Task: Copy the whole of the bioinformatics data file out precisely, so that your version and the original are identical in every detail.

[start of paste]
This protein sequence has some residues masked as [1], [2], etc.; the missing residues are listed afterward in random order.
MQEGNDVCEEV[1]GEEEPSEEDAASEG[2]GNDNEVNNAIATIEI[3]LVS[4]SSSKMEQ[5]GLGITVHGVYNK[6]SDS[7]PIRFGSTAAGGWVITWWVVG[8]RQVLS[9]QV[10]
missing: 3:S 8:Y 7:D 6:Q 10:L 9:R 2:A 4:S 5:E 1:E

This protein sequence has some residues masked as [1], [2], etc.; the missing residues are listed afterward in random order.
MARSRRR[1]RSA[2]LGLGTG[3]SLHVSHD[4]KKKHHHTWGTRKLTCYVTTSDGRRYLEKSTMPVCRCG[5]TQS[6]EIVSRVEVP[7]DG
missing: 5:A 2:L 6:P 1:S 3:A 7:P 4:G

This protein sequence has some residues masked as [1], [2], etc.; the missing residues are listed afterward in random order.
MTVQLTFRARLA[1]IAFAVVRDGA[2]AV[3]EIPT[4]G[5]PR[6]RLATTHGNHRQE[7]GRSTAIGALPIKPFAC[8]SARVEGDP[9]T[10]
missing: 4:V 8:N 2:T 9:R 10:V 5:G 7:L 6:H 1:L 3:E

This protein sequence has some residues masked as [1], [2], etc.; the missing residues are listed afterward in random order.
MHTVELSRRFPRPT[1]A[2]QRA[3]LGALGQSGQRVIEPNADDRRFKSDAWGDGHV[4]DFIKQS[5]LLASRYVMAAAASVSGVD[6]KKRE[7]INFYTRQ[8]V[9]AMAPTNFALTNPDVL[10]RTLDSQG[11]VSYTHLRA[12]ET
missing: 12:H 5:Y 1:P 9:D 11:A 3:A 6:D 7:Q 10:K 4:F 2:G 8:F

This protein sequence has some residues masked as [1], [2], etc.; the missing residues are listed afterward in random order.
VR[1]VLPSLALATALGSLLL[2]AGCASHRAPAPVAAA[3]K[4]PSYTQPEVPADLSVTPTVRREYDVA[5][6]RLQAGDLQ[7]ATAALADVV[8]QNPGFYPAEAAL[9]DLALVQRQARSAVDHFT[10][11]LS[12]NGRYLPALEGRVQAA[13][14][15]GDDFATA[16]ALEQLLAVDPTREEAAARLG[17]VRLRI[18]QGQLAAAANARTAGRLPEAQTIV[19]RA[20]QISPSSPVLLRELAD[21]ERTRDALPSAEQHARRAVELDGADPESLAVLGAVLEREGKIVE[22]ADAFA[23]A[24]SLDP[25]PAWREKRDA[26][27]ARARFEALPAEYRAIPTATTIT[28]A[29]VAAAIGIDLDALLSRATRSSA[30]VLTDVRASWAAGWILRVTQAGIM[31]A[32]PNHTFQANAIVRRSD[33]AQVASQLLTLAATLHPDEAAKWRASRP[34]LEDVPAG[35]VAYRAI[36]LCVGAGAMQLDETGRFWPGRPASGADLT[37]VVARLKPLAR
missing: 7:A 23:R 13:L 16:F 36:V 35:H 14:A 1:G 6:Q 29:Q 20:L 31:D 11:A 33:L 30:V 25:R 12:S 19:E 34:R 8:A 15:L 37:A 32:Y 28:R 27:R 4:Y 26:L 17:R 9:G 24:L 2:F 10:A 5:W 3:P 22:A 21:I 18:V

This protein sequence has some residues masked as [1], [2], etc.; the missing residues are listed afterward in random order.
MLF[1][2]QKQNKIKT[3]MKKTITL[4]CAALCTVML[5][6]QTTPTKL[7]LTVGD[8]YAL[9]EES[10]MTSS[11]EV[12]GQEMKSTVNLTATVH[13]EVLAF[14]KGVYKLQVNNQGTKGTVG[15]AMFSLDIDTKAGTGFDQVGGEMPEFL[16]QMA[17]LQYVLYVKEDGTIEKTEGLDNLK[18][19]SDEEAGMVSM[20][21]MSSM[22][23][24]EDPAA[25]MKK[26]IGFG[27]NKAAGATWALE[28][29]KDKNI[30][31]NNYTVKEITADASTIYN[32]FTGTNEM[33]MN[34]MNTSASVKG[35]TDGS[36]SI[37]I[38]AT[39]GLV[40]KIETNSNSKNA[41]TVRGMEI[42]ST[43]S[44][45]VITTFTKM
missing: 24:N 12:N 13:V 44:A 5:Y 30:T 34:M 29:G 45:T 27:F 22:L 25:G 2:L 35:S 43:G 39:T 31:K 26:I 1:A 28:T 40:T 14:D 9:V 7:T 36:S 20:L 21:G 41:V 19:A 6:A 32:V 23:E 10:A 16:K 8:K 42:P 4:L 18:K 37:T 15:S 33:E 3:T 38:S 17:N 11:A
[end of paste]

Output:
This protein sequence has some residues masked as [1], [2], etc.; the missing residues are listed afterward in random order.
MQEGNDVCEEV[1]GEEEPSEEDAASEG[2]GNDNEVNNAIATIEI[3]LVS[4]SSSKMEQ[5]GLGITVHGVYNK[6]SDS[7]PIRFGSTAAGGWVITWWVVG[8]RQVLS[9]QV[10]
missing: 3:S 8:Y 7:D 6:Q 10:L 9:R 2:A 4:S 5:E 1:E

This protein sequence has some residues masked as [1], [2], etc.; the missing residues are listed afterward in random order.
MARSRRR[1]RSA[2]LGLGTG[3]SLHVSHD[4]KKKHHHTWGTRKLTCYVTTSDGRRYLEKSTMPVCRCG[5]TQS[6]EIVSRVEVP[7]DG
missing: 5:A 2:L 6:P 1:S 3:A 7:P 4:G

This protein sequence has some residues masked as [1], [2], etc.; the missing residues are listed afterward in random order.
MTVQLTFRARLA[1]IAFAVVRDGA[2]AV[3]EIPT[4]G[5]PR[6]RLATTHGNHRQE[7]GRSTAIGALPIKPFAC[8]SARVEGDP[9]T[10]
missing: 4:V 8:N 2:T 9:R 10:V 5:G 7:L 6:H 1:L 3:E

This protein sequence has some residues masked as [1], [2], etc.; the missing residues are listed afterward in random order.
MHTVELSRRFPRPT[1]A[2]QRA[3]LGALGQSGQRVIEPNADDRRFKSDAWGDGHV[4]DFIKQS[5]LLASRYVMAAAASVSGVD[6]KKRE[7]INFYTRQ[8]V[9]AMAPTNFALTNPDVL[10]RTLDSQG[11]VSYTHLRA[12]ET
missing: 12:H 5:Y 1:P 9:D 11:A 3:A 6:D 7:Q 10:K 4:F 2:G 8:F

This protein sequence has some residues masked as [1], [2], etc.; the missing residues are listed afterward in random order.
VR[1]VLPSLALATALGSLLL[2]AGCASHRAPAPVAAA[3]K[4]PSYTQPEVPADLSVTPTVRREYDVA[5][6]RLQAGDLQ[7]ATAALADVV[8]QNPGFYPAEAAL[9]DLALVQRQARSAVDHFT[10][11]LS[12]NGRYLPALEGRVQAA[13][14][15]GDDFATA[16]ALEQLLAVDPTREEAAARLG[17]VRLRI[18]QGQLAAAANARTAGRLPEAQTIV[19]RA[20]QISPSSPVLLRELAD[21]ERTRDALPSAEQHARRAVELDGADPESLAVLGAVLEREGKIVE[22]ADAFA[23]A[24]SLDP[25]PAWREKRDA[26][27]ARARFEALPAEYRAIPTATTIT[28]A[29]VAAAIGIDLDALLSRATRSSA[30]VLTDVRASWAAGWILRVTQAGIM[31]A[32]PNHTFQANAIVRRSD[33]AQVASQLLTLAATLHPDEAAKWRASRP[34]LEDVPAG[35]VAYRAI[36]LCVGAGAMQLDETGRFWPGRPASGADLT[37]VVARLKPLAR
missing: 7:A 23:R 13:L 16:F 36:V 35:H 14:A 1:G 6:Q 29:Q 20:L 31:D 11:A 33:L 30:V 25:R 12:S 19:E 34:R 8:A 15:L 37:A 32:Y 28:R 27:R 4:Y 26:L 17:R 9:G 24:L 2:F 10:A 5:W 3:P 22:A 21:I 18:V

This protein sequence has some residues masked as [1], [2], etc.; the missing residues are listed afterward in random order.
MLF[1][2]QKQNKIKT[3]MKKTITL[4]CAALCTVML[5][6]QTTPTKL[7]LTVGD[8]YAL[9]EES[10]MTSS[11]EV[12]GQEMKSTVNLTATVH[13]EVLAF[14]KGVYKLQVNNQGTKGTVG[15]AMFSLDIDTKAGTGFDQVGGEMPEFL[16]QMA[17]LQYVLYVKEDGTIEKTEGLDNLK[18][19]SDEEAGMVSM[20][21]MSSM[22][23][24]EDPAA[25]MKK[26]IGFG[27]NKAAGATWALE[28][29]KDKNI[30][31]NNYTVKEITADASTIYN[32]FTGTNEM[33]MN[34]MNTSASVKG[35]TDGS[36]SI[37]I[38]AT[39]GLV[40]KIETNSNSKNA[41]TVRGMEI[42]ST[43]S[44][45]VITTFTKM
missing: 24:N 12:N 13:V 44:A 5:Y 30:T 34:M 29:G 45:T 27:F 22:L 25:G 2:L 35:S 43:G 39:T 31:K 26:I 1:A 28:T 40:T 14:D 9:V 7:T 36:S 20:L 21:G 41:V 19:A 6:A 32:V 23:E 10:A 16:K 8:K 42:P 4:L 18:K 37:T 15:S 33:E 3:T 38:S 17:N 11:A